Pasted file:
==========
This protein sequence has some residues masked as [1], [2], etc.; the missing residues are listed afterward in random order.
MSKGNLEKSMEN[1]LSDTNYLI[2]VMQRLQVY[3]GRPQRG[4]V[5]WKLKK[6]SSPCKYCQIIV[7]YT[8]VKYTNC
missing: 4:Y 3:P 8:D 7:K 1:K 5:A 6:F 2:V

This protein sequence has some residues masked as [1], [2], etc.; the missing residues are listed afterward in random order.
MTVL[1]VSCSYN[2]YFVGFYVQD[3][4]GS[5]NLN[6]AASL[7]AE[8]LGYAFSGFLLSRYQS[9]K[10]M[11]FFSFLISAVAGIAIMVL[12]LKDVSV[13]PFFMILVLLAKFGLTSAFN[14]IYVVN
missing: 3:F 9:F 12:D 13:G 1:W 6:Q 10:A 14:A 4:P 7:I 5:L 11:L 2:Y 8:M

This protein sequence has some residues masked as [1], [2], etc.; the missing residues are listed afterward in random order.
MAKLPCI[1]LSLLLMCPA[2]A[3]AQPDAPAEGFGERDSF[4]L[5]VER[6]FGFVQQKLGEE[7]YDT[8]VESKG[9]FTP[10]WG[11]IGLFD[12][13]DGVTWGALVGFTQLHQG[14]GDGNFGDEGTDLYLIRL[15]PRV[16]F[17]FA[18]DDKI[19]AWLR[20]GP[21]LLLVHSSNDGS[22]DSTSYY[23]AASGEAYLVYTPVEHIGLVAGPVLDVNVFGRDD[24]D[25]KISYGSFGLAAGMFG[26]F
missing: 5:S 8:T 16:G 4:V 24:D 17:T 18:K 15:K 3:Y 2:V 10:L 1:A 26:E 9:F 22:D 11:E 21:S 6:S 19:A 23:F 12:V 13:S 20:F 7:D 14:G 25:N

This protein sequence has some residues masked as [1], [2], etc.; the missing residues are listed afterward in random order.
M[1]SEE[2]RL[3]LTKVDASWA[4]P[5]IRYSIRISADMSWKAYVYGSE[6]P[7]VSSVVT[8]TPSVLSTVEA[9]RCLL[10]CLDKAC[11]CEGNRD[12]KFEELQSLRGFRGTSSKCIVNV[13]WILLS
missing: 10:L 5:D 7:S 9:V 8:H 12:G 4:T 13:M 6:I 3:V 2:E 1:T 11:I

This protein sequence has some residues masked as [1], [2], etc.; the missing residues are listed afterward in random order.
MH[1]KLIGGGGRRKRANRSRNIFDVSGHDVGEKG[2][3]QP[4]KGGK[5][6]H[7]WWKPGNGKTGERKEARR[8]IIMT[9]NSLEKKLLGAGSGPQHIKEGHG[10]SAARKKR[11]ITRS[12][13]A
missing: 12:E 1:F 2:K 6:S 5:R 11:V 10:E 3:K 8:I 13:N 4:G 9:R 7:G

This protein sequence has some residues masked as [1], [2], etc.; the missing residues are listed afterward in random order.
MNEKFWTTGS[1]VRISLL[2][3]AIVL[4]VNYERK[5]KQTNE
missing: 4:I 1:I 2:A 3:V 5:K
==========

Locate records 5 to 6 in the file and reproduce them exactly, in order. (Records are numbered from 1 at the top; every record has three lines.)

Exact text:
This protein sequence has some residues masked as [1], [2], etc.; the missing residues are listed afterward in random order.
MH[1]KLIGGGGRRKRANRSRNIFDVSGHDVGEKG[2][3]QP[4]KGGK[5][6]H[7]WWKPGNGKTGERKEARR[8]IIMT[9]NSLEKKLLGAGSGPQHIKEGHG[10]SAARKKR[11]ITRS[12][13]A
missing: 12:E 1:F 2:K 6:S 5:R 11:V 10:E 3:K 8:I 13:N 4:G 9:R 7:G

This protein sequence has some residues masked as [1], [2], etc.; the missing residues are listed afterward in random order.
MNEKFWTTGS[1]VRISLL[2][3]AIVL[4]VNYERK[5]KQTNE
missing: 4:I 1:I 2:A 3:V 5:K